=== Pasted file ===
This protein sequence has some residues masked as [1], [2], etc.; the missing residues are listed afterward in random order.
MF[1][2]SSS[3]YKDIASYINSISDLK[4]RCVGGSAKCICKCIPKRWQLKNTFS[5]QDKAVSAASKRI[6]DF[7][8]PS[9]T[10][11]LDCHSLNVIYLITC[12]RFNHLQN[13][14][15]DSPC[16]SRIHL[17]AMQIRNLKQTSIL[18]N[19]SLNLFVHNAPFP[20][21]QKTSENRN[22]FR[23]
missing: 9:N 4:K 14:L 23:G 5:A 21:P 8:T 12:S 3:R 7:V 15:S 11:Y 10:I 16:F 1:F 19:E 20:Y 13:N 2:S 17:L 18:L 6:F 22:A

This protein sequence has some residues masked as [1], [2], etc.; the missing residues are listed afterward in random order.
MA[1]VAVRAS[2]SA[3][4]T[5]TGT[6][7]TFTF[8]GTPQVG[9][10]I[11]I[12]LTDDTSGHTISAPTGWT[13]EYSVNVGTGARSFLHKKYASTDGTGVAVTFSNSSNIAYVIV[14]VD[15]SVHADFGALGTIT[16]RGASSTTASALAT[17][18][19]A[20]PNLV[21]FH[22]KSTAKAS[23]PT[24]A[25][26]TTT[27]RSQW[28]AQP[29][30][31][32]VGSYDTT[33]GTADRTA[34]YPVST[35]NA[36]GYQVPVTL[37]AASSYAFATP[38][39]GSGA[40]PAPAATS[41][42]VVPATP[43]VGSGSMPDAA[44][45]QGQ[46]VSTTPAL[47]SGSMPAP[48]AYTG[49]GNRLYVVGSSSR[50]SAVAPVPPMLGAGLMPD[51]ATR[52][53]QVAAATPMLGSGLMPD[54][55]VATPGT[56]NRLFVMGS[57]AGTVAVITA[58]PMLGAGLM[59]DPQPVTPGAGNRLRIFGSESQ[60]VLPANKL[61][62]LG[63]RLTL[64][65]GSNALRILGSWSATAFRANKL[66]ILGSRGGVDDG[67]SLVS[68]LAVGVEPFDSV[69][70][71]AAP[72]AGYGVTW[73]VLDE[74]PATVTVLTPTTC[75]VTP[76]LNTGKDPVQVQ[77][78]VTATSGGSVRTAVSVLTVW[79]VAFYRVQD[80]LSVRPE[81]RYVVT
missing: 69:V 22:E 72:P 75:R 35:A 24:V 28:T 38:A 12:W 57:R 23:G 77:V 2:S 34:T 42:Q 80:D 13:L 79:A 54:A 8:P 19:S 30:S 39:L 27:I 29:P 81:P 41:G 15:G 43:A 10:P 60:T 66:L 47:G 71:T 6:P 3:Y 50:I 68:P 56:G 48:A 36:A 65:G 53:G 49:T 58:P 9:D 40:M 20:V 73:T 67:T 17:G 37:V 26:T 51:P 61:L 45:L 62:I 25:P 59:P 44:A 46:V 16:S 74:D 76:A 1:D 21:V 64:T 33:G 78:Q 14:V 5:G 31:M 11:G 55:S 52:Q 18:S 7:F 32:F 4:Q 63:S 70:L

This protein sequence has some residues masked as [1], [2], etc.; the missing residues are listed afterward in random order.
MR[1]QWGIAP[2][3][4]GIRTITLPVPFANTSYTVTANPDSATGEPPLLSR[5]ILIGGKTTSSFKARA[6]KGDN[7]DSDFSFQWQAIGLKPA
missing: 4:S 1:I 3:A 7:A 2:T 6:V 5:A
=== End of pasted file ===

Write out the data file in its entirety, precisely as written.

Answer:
This protein sequence has some residues masked as [1], [2], etc.; the missing residues are listed afterward in random order.
MF[1][2]SSS[3]YKDIASYINSISDLK[4]RCVGGSAKCICKCIPKRWQLKNTFS[5]QDKAVSAASKRI[6]DF[7][8]PS[9]T[10][11]LDCHSLNVIYLITC[12]RFNHLQN[13][14][15]DSPC[16]SRIHL[17]AMQIRNLKQTSIL[18]N[19]SLNLFVHNAPFP[20][21]QKTSENRN[22]FR[23]
missing: 9:N 4:K 14:L 23:G 5:A 21:P 8:T 12:S 3:R 7:V 15:S 11:Y 10:I 16:F 1:F 19:E 20:Y 13:N 2:S 17:L 18:L 6:F 22:A

This protein sequence has some residues masked as [1], [2], etc.; the missing residues are listed afterward in random order.
MA[1]VAVRAS[2]SA[3][4]T[5]TGT[6][7]TFTF[8]GTPQVG[9][10]I[11]I[12]LTDDTSGHTISAPTGWT[13]EYSVNVGTGARSFLHKKYASTDGTGVAVTFSNSSNIAYVIV[14]VD[15]SVHADFGALGTIT[16]RGASSTTASALAT[17][18][19]A[20]PNLV[21]FH[22]KSTAKAS[23]PT[24]A[25][26]TTT[27]RSQW[28]AQP[29][30][31][32]VGSYDTT[33]GTADRTA[34]YPVST[35]NA[36]GYQVPVTL[37]AASSYAFATP[38][39]GSGA[40]PAPAATS[41][42]VVPATP[43]VGSGSMPDAA[44][45]QGQ[46]VSTTPAL[47]SGSMPAP[48]AYTG[49]GNRLYVVGSSSR[50]SAVAPVPPMLGAGLMPD[51]ATR[52][53]QVAAATPMLGSGLMPD[54][55]VATPGT[56]NRLFVMGS[57]AGTVAVITA[58]PMLGAGLM[59]DPQPVTPGAGNRLRIFGSESQ[60]VLPANKL[61][62]LG[63]RLTL[64][65]GSNALRILGSWSATAFRANKL[66]ILGSRGGVDDG[67]SLVS[68]LAVGVEPFDSV[69][70][71]AAP[72]AGYGVTW[73]VLDE[74]PATVTVLTPTTC[75]VTP[76]LNTGKDPVQVQ[77][78]VTATSGGSVRTAVSVLTVW[79]VAFYRVQD[80]LSVRPE[81]RYVVT
missing: 69:V 22:E 72:P 75:R 35:A 24:V 28:T 38:A 12:W 57:R 23:G 77:V 2:S 34:T 42:Q 80:D 13:L 79:A 54:A 8:P 19:S 30:S 39:L 27:I 29:P 81:P 41:G 15:G 43:A 10:P 60:T 66:L 47:G 71:T 6:P 3:Y 50:I 68:P 56:G 48:A 36:A 65:G 53:G 49:T 58:P 9:D 40:M 20:V 73:T 67:T 17:G 37:V 26:T 51:P 61:L 45:L 62:I 25:P 59:P 44:A 46:V 16:S 74:D 76:A 1:D 21:V 64:T 33:G 78:Q 14:V 5:G 31:M 11:G 55:S 52:Q 18:S 7:F 32:F 4:Q 63:S 70:L

This protein sequence has some residues masked as [1], [2], etc.; the missing residues are listed afterward in random order.
MR[1]QWGIAP[2][3][4]GIRTITLPVPFANTSYTVTANPDSATGEPPLLSR[5]ILIGGKTTSSFKARA[6]KGDN[7]DSDFSFQWQAIGLKPA
missing: 4:S 1:I 3:A 7:A 2:T 6:V 5:A